For most of my life, really…as far back as I can remember…I have dreamed of playing a stringed instrument. Violin, guitar, what-have-you, they all have seemed so beautiful and unreachable to me. Growing up, I played piano and clarinet. Strings were not an option at my school. But, for the past couple of years, I have found myself fantasizing about playing Cello. We would go to concerts and I would be drawn to the cellists, the sound of the instrument, the grace of the bow, the posture of the musicians. As an alto vocally, the Cello spoke to me because it is always that steady low voice that stabilizes the chord. Though often not in the spotlight singing lead, when it does take center stage…wow.
So last week we went to another concert and I watched a young bass player named Scott Mulvahill ROCK OUT. I mean, really. Who would have thought a standing bass could do what he makes it do? But it does and he obviously has so much fun on that stage. (Look him up on YouTube. He is amazing!)
We drove home after the concert and I mulled over my feelings and longings once again. I’m 45, y’all. Not exactly a young thang anymore. Many might think I’m too old to start something big and new.
I decided to disagree with that.
Early the next morning I drove to a music store in a daze of mid-life crisis and desperate longing. I parked my Ford Explorer and looked at the doors of Music & Arts, the sign saying “open” and my heart racing. I summoned up my courage, walked into the store and looked at the young man who greeted me.
“I’d like to rent a Cello.” (Did I really just say that out loud?)
“Is this for you?” he asked kindly.
I am probably old enough to be his mother.
I swallowed hard and broke out into a cold sweat. A COLD SWEAT. I am not exaggerating ONE BIT.
“Yes,” I said calmly. “Yes, it is. I’m having a mid-life crisis and I want to learn to play the Cello.” (Yes, I really said that. Insert forehead smack here.)
He smiled (I can only IMAGINE what he was thinking) and said, “Ok, well…”
And we proceeded to look around, discussing lesson options and logistics. Then it turned out that they had a beautiful Cello ON SALE and buying (instead of renting) would save me thousands of dollars over the course of the next few years so…
I BOUGHT IT.
I bought, not rented, a cello.
It was like saying, “I do. Til death do us part.”
But with a bow instead of a diamond.
I own the baby and it is MINE.
The salesman tuned it for me and put it in its case. I looked at it longingly, afraid to even touch it just yet. It is just so beautiful. And it is mine.
I set up the payment plan and bought a beginner book and tuner, though I didn’t know the first thing about tuning a Cello. (What were the names of the strings again?) I carried it to my car and willed myself to breathe normally as I drove home, completely shocked at what I had just done.
Oh, glory. The moment I pulled Sofia out of her case (Yes, I named my Cello. Don’t judge.) I felt this JOY course through my veins. I pulled the bow across the strings and, despite the scratchiness, to me it sounded beautiful…like something I had waited my entire life to hear. The vibrations that resonate through the Cello when it is leaned back against my chest as I play are like balm. They calm me despite the fumbling and hiccups as I learn to hold the bow and draw it straight across the strings. I have found a teacher (Sarah Joy) via YouTube and practice every single day, loving each and every minute of it. My fingertips are becoming calloused and the sound is coming along.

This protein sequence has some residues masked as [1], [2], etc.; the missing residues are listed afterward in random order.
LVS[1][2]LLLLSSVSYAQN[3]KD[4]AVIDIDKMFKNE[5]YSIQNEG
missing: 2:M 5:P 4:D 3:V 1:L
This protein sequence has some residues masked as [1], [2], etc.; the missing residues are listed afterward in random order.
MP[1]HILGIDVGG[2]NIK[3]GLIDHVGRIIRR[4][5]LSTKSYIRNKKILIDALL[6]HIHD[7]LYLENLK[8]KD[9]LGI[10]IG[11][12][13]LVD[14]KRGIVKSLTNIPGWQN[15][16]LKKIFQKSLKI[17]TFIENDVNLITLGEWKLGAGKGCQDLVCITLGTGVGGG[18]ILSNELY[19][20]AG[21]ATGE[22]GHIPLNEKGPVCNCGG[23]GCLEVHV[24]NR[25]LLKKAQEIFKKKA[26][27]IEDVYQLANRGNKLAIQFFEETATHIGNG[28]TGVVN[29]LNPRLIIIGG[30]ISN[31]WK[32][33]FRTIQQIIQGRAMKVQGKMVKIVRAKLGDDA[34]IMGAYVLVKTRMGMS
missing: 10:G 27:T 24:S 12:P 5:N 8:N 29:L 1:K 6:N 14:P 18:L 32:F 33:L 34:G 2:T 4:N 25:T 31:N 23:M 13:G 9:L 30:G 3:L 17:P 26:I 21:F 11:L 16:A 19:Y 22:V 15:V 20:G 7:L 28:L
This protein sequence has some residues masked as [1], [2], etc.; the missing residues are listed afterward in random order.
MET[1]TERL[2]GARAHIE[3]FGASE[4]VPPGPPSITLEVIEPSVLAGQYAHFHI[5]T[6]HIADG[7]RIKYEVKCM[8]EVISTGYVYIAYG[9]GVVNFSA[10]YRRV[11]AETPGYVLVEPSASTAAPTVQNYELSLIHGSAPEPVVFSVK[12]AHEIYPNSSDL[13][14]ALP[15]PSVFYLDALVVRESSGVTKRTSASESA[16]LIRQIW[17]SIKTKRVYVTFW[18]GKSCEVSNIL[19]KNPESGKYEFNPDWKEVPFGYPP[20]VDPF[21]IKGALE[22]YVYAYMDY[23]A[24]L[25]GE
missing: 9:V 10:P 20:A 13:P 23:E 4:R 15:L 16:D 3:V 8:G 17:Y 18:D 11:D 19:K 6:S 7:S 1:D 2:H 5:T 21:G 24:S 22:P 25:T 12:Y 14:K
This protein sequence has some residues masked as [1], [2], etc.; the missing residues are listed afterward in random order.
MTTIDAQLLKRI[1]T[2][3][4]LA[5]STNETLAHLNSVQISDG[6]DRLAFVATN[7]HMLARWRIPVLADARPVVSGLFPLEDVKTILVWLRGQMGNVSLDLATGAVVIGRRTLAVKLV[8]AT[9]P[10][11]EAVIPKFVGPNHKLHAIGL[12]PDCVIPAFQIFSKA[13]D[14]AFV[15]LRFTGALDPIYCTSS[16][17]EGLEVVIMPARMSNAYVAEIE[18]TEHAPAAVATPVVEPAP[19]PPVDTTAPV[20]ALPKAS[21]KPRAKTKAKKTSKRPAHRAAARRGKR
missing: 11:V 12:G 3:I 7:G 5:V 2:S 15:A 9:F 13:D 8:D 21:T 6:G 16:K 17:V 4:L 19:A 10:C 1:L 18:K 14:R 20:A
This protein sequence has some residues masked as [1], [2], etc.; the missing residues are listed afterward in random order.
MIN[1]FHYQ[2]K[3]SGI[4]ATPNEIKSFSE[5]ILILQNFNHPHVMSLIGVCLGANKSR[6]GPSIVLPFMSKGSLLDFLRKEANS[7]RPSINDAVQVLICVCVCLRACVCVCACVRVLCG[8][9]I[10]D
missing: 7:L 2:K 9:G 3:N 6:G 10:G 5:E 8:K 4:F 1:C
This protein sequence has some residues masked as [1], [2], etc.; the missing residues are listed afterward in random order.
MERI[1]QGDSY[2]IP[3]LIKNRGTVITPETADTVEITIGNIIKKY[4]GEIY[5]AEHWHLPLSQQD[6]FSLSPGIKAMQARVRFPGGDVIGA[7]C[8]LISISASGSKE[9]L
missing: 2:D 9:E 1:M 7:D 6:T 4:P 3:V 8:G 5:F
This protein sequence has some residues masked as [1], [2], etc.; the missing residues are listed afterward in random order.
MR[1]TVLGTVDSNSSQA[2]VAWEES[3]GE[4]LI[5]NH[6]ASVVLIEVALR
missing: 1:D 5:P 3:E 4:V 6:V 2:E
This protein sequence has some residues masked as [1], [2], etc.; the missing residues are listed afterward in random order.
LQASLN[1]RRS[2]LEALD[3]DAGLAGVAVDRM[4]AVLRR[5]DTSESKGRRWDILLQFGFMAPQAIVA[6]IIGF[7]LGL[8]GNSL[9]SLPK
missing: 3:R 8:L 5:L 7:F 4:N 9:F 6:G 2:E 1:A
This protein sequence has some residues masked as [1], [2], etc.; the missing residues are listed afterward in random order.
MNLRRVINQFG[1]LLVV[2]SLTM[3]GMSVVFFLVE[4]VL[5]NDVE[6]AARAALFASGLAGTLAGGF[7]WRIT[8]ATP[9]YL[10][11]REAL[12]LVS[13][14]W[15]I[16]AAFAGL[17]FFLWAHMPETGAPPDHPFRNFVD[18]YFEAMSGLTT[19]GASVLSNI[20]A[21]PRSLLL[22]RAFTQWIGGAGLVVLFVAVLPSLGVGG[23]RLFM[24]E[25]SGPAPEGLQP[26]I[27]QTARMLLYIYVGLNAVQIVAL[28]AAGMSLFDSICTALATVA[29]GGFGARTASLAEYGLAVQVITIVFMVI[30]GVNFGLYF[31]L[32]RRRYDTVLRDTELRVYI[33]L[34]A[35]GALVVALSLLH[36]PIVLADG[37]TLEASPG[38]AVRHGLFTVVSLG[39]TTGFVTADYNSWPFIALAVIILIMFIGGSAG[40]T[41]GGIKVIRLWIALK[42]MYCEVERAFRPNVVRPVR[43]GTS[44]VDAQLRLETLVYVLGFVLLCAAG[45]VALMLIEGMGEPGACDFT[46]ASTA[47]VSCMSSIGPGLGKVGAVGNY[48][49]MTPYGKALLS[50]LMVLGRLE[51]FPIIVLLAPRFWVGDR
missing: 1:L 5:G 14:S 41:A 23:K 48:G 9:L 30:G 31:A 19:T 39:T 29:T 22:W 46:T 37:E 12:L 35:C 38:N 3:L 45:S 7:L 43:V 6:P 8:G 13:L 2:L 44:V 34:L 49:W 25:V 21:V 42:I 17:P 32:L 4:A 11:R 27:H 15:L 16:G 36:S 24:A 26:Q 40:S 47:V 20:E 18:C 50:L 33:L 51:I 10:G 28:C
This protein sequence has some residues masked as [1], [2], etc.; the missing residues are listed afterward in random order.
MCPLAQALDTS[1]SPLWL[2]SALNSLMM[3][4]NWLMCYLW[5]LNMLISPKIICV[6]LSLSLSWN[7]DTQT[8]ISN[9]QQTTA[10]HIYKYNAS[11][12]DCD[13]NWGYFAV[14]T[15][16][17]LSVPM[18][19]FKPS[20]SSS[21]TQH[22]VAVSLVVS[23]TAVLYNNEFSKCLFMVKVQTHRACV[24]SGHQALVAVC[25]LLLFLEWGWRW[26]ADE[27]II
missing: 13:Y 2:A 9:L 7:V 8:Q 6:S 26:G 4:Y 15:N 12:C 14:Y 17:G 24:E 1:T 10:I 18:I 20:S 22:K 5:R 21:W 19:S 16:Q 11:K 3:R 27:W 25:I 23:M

I can play Mary Had a Little Lamb!
And Jingle Bells!
There is something so satisfying and rewarding about working through that beginner book and the videos one day at a time. It is in enjoying the process, seeing progress from day-to-day, that I have hope to be making real music a year from now. (Does this NOT have endless spiritual parallels???) Maybe over the summer I’ll take lessons from a real, face-to-face teacher when we are not in the throes of homeschooling. But regardless, I love it.
I absolutely love it.
Listen, you are never too old to try something new. I’m realizing that it is really good for my children to see me do this, to hear my squeaks and squawks and see me fight to create beauty through this challenging instrument. And it’s good for me. I had this dream and it wasn’t going anywhere. I believe God wants this for me and I could not be more excited. I’m praying for Him to give me the ability to do this and do it well for His glory. What a gift it would be to sit near the back of the stage during worship, accompanying the beautiful choruses with the melancholy alto of my Cello! That is my goal.
I’m 45 years old and just beginning. By the time I am 50 I’ll be so glad I didn’t wait any longer.
What are YOU waiting for? What keeps you from plunging in and going for it? What if you started today? Now?
Because, let me tell you, every time I take that bow in my hand I feel JOY. Pure, simple joy.
It is going to be a good journey. I can feel it.